At some of the stops many of the natives were giants, 7 plus feet tall. We were glad they were friendlies. The British base at Khartoum was apparently one of longstanding -- we were billeted in a building called "Officers Qtrs." Everything seemed normal until daybreak the next morning when I awoke suddenly to see a tall turbaned "Punjab" coming in the door. He paid no attention when I yelled, "What the hell do you want!?" He "soft shoe'd" into the room and placed a tray of hot tea and cookies on the bedside table. He was gone before I could recover and thank him.

If LG 91 is where I recall it to be, it was a few miles west of Alexandria, Egypt. It would have been OK for pre-combat training except we were hit by a three day sand storm. The misery of that episode is a chapter all it's own. It was cold and there were continuous high winds and blinding sand -- part of it as fine as talcum powder. The only thing we could do was put on as many layers of clothes as possible, stay in our bed rolls in our tents, and try to keep warm. There was no way our cooks could prepare meals. They did well to provide cold spam, bread, and coffee for those of us who managed to navigate by dead reckoning to the mess tent once or twice a day. Spam and sand sandwiches were not much better than starving, but they helped us survive.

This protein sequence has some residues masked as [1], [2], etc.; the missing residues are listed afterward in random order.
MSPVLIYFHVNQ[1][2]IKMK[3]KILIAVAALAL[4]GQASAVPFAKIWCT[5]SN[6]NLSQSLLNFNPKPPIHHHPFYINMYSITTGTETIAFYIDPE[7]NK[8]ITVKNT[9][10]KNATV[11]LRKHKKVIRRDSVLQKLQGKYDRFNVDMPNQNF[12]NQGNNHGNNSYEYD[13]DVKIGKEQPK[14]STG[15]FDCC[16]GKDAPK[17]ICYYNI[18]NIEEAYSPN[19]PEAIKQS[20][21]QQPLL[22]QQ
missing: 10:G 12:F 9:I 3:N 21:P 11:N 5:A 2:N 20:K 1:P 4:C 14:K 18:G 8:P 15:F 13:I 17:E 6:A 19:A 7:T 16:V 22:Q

In spite of all the dust covers and tarpaulins, our P-40 engines were contaminated with sand. All of them had to be removed, disassembled, cleaned and reassembled in Cairo before further use. Even without that kind of a sand storm, P-40 engines in use in the desert were removed for overhaul at between 25 and 50 hours. We were out of the desert and based on the tip of Cape Bon, Tunisia before our engines began lasting over 50 hours between overhauls. There was absolutely no way to prevent the extra wear from sand abrasion in the desert.

After the storm subsided we recovered and moved by truck and jeep convoy to a base near Ismalia, Egypt, and the Suez Canal. Weather was beautiful there. We finally got some birds and started training again. I honestly never saw a "combat-wise supervisor" as mentioned in the History, if there was such a person that early in the war.

The next page is a copy of one of my flying time certifications, which shows the names of the refueling bases we used during the ferry missions.

Flight Log Page 1

Flight Log Page 2

We did some shadow gunnery on the desolate east side of the Suez Canal. For shadow gunnery, one aircraft flies a pattern at about two thousand feet altitude while his buddy makes firing passes at the shadow on the ground from various angles. Our morale was good, our flying was good, and our P-40 airplane was the best that could be provided at the time. We knew the plane was marginal for ground support because of the vulnerability of it's liquid cooling system, and technically second best to the ME-109 and Italian Machi's in rate of climb and turning radius. I'm sure there were varying degrees of apprehension among us but the general spirit was, "Let's get on with it!"